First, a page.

*SQUEEE!!!* New Stories, Old Book blog has crossed 10,000 views! First, THANK YOU. If it weren’t for the support of all of you, the readers here who share in our #fangirling and add some much-needed #fanboying for the movies, books, television shows, and stories we discuss here, we wouldn’t be here at this landmark. I’m so grateful to all of you for your enthusiasm and continued reading, and grateful to the other authors of this blog Michelle, Jamie, Christine, and also Amy for filling in on Supernatural Sundays while Michelle was out of town.
I watched the most interesting TV program this weekend. There was a special on the Military channel all day long, tackling Biblical issues from so many different angles, many of them scientific. One program caught my attention: the story of the lost Gospels of Thomas, Judas, and Mary Magdalene. Read the rest of this entry
The first episode of The Bible takes viewers through the biblical stories of Noah, Abraham, and Moses. The story opens with Noah consoling his family during the flood by recounting the beginnings of creation. Read the rest of this entry
OMG!!! Hahaha I’m so excited I could SQUEEE. Or cry. Possibly some jumping around and falling over in the process.
…Probably not the best way to start this post off.
Anyway, I’m beyond thrilled to announce the release date for my first Vesper Novella, GILDED DESTINY, which would not even exist if it weren’t for the amazing support of all you folks on here. You guys rock, seriously. I couldn’t ask for a more awesome group of readers, writers, and friends!
GILDED DESTINY will release on MAY 13! AHHH! E-readers, look out, the Vespers are coming to get you!
Without further ado (Hehehe I always wanted an excuse to say that!) Here it is!!! Read the rest of this entry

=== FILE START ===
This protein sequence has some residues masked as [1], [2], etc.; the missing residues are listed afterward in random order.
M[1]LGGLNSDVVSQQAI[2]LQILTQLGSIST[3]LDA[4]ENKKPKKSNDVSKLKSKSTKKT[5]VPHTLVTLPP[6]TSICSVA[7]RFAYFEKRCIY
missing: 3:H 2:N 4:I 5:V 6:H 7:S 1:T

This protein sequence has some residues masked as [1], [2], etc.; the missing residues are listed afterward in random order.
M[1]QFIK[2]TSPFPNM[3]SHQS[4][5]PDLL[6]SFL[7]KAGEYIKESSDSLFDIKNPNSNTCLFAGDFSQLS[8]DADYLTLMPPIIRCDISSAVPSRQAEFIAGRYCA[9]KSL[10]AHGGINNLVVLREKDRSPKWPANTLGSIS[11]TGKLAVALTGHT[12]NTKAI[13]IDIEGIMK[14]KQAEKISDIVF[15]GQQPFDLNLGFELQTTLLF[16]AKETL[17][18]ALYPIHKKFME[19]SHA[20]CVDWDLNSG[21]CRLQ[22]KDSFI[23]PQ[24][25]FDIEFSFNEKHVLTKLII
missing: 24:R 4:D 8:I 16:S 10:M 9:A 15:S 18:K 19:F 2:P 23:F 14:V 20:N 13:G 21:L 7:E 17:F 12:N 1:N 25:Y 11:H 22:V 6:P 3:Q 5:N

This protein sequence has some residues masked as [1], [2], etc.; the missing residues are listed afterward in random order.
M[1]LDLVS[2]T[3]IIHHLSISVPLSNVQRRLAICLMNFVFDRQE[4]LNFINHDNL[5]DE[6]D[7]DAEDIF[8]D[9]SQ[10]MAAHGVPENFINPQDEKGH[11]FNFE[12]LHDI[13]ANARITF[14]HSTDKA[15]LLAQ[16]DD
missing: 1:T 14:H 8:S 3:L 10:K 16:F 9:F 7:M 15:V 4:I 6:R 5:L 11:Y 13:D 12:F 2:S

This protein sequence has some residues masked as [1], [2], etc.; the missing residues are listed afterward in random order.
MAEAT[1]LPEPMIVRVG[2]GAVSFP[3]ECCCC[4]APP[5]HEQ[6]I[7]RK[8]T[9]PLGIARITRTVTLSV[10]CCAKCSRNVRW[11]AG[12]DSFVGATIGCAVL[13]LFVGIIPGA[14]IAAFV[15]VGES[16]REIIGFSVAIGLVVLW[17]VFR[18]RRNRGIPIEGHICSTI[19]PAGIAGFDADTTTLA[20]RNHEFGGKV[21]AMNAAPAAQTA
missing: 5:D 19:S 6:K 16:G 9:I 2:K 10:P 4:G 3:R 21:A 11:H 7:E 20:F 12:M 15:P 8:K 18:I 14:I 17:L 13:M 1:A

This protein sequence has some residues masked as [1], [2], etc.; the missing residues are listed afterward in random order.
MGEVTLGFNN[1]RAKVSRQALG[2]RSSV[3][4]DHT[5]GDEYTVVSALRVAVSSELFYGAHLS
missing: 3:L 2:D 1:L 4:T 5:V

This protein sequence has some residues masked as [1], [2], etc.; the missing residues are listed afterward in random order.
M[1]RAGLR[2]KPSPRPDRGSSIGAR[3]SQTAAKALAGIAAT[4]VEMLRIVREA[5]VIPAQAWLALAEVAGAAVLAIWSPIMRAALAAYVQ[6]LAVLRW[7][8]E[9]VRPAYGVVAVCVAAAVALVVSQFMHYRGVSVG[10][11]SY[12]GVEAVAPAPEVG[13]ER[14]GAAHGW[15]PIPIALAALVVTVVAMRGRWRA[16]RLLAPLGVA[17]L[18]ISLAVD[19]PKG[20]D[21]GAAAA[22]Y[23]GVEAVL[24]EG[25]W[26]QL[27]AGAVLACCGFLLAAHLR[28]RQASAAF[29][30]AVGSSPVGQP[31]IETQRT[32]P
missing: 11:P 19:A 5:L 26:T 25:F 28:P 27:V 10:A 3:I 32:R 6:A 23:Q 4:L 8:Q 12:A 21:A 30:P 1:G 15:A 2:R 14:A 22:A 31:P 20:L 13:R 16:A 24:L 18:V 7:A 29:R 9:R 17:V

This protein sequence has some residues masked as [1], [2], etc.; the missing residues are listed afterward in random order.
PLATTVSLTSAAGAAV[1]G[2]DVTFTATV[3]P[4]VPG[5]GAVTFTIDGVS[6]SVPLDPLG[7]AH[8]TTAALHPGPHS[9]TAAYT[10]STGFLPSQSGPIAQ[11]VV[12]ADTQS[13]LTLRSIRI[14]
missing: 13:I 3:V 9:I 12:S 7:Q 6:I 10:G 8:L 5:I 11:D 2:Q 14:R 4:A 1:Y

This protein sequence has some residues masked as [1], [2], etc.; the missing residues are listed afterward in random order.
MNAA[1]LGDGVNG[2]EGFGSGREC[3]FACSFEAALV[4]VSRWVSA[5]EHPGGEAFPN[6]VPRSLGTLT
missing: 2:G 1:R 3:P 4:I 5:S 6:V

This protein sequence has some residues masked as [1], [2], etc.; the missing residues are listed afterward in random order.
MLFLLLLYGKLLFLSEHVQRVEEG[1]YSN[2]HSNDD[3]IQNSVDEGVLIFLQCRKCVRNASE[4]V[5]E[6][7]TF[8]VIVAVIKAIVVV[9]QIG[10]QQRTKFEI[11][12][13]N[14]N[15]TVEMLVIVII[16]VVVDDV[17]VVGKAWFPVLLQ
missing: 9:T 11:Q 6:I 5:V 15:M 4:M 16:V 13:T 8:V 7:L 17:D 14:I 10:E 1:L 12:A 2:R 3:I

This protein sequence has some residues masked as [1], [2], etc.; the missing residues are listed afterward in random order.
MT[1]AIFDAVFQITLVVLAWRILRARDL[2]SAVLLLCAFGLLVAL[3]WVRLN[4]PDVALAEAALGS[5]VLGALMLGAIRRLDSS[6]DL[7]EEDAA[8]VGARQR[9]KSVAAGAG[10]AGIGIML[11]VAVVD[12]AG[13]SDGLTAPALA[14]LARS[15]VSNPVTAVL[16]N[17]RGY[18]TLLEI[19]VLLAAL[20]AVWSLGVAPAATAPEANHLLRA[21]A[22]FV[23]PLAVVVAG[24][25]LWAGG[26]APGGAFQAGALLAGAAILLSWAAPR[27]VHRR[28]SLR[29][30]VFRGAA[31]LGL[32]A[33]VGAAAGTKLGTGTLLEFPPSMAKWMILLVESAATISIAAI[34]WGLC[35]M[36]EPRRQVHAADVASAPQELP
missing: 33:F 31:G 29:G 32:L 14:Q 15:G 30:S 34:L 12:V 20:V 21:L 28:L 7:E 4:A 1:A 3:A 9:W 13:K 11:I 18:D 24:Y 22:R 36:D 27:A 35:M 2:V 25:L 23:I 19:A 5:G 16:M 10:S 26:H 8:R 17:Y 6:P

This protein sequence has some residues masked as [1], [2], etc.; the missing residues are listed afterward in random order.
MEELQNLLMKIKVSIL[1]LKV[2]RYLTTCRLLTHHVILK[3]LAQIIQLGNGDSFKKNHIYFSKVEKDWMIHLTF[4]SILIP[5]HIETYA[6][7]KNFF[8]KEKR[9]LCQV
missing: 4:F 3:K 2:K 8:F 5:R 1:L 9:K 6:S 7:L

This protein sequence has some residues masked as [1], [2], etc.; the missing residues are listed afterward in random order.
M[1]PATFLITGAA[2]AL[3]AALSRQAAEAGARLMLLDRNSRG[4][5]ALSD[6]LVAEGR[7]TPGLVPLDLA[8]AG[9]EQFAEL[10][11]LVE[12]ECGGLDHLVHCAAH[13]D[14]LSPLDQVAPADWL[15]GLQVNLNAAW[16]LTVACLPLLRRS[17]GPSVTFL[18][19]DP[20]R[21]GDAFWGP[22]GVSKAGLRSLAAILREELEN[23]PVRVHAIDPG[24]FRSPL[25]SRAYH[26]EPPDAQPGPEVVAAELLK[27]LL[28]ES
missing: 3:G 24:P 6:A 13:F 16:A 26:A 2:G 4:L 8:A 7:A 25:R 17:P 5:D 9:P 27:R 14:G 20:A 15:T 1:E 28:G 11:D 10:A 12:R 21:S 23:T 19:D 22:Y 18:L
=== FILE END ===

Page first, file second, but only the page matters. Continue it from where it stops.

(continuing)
Two days ago a new Bishop of Rome was announced at the culmination of a papal conclave. On that day the former Cardinal Jorge Mario Bergoglio delivered a mass in the Sistine Chapel and was formally recognized as Pope Francis. In the days leading up to the scrutiny (casting of ballots), post-scrutiny (ballot counting), acceptance, and proclamation, all eyes were cast on the Vatican. Read the rest of this entry
In our posts, we often discuss Biblical themes in fiction, cinema, and media. What about when the Biblical story is the theme all by itself? There have been books, movies, and mini-series that depict biblical stories throughout our media culture. In fiction literature, “The Red Tent” and “The Song of Solomon” are favorites. In cinema, biblical epics seem to come in waves each decade. From the post World War II classics as “The Ten Commandments” and “Ben-Hur” to controversial modern day works like “The Last Temptation of Christ” and “The Passion of the Christ” there is never a lack of material in the Old Book. The good news is if you are a fan of Biblical stories, there is about to be another surge of chronicles hitting the market (and if you are an aspiring author, this may be the next big theme)! Read the rest of this entry
Today I’d like to dedicate this blog post to one of the most daring, female authors I know: Mary Shelley. She originally published Frankenstein in 1818, but her name was not put on it until 1823.
Think about being a woman, in those days, and writing something like Frankenstein. I can’t say as I blame her for hesitating on using her name, at first.
Think about the fact that she used the story to call all the scientists – a heavily male community – stupid for dabbling in that which they did not understand.
Frankenstein was also subtitled with the phrase: “The Modern Prometheus.” Let me give you a bit of a rundown on Prometheus in Greek mythology, in case you aren’t already familiar. Read the rest of this entry